The second interim report by the Modern Slavery Act Independent Review makes a series of far-reaching recommendations to remedy the shortcomings of the Transparency in Supply Chains (TISC) clause (section 54), echoing CORE’s submission.
A new report published today by the Alliance for Corporate Transparency Project – of which CORE is a member – shows that companies in the UK and across Europe are failing to report meaningful information about their impacts on society and the environment.
A new report published by CORE and ICAR reveals that that a third of companies that have supplied uniforms for UK public sector workers, including the armed forces and prison officers, have not reported on what they are doing to tackle slavery in their supply chains.
CORE and 35 other organisations, including NGOs Anti-Slavery International, Unicef and Oxfam, Supermarkets Tesco and the Co-op, and Unions the TUC and Unison have signed a joint statement published by the Independent Anti-Slavery Commissioner calling on the Government to establish a central modern slavery registry.
Section 54 of the[…]
The Home Secretary says there are ‘no excuses’ for businesses not to meet the gender pay gap reporting deadline. It’s time for Government to send the same message on modern slavery.
Today all private sector companies with 250 or more employees must have published details of their gender pay gap. Last week the deadline passed for[…]
UK Modern Slavery Act Sets Example for Global Fight Against Exploitative Labour Practices – But Its Own Failings Must Be AddressedThursday, December 21st, 2017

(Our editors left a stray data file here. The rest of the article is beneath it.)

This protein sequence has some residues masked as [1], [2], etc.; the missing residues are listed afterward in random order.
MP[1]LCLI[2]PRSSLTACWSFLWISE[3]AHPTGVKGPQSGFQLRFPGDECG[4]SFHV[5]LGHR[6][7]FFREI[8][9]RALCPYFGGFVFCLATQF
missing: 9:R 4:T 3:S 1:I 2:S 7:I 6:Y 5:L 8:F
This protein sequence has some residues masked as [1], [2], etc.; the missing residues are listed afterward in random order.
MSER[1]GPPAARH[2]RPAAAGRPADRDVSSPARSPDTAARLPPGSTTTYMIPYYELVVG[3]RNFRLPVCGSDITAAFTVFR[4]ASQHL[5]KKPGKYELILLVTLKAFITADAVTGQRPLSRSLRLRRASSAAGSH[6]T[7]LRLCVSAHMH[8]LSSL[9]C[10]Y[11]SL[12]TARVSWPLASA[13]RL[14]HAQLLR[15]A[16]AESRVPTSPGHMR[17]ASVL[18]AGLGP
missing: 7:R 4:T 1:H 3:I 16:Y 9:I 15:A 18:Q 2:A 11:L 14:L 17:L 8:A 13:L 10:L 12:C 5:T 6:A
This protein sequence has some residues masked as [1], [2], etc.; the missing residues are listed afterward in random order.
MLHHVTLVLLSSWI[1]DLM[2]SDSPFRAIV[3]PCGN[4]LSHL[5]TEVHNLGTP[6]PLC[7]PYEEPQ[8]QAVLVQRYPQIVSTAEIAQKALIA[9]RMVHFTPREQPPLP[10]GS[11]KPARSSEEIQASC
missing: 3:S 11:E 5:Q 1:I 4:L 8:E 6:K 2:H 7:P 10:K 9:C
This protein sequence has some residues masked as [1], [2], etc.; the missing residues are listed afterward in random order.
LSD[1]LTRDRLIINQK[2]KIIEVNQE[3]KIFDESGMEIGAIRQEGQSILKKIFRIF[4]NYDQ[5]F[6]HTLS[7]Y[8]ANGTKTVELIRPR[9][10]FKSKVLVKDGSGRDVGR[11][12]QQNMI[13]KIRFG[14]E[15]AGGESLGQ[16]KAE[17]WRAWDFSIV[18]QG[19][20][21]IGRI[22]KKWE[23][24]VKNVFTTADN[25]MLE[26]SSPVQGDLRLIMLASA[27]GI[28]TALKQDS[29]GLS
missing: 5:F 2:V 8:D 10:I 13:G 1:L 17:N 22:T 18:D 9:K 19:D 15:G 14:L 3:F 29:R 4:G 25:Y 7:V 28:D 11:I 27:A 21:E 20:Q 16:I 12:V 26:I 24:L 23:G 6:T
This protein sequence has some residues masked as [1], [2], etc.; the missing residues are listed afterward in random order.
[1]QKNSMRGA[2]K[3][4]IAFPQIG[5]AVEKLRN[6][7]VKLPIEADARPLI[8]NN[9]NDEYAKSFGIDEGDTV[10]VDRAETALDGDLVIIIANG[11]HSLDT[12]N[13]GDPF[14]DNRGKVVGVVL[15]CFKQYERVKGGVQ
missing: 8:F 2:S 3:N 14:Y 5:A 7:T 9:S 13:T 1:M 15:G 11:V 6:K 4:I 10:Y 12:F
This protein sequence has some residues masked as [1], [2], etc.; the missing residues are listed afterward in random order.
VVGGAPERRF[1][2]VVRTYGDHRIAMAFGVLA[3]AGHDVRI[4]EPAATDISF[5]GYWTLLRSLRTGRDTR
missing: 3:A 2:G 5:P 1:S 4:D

This month, the Australian Joint Standing Committee on Foreign Affairs, Defence and Trade published the findings from its inquiry into introducing a Modern Slavery Act, ‘Hidden in Plain Sight’, following an Australian government consultation paper containing a proposed model for the Act, released last summer.
In its preamble, the[…]
Today the Government published its response to the Corporate Governance Green Paper consultation.
Over the weekend, proposals on executive pay captured the headlines. Government has backed away from giving shareholders a binding vote on executive pay, but plans instead to establish a public register of companies that have experienced a shareholder revolt – defined as a one-fifth vote against proposed top pay packets.
Blog by Patricia Carrier from the Business and Human Rights Resource Centre
Modern slavery is pervasive across corporate supply chains in all regions of the world, generating approximately $150bn a year in illegal profits. Sectors that are vulnerable include: agriculture, apparel & footwear, construction, food & beverage, manufacturing[…]
The Modern Slavery Act 2015 requires commercial organisations operating in the UK with an annual turnover above £36m to produce a statement setting out the steps they are taking to address and prevent the risk of modern slavery in their operations and supply chains.
A number of key stakeholders that were influential in securing the[…]
In autumn, following our successful campaign for the introduction of the Transparency in Supply Chains (TISC) clause into the Modern Slavery Act 2015, we participated in discussions designed to inform the content of the accompanying Home Office statutory guidance for commercial organisations required to report under the new law.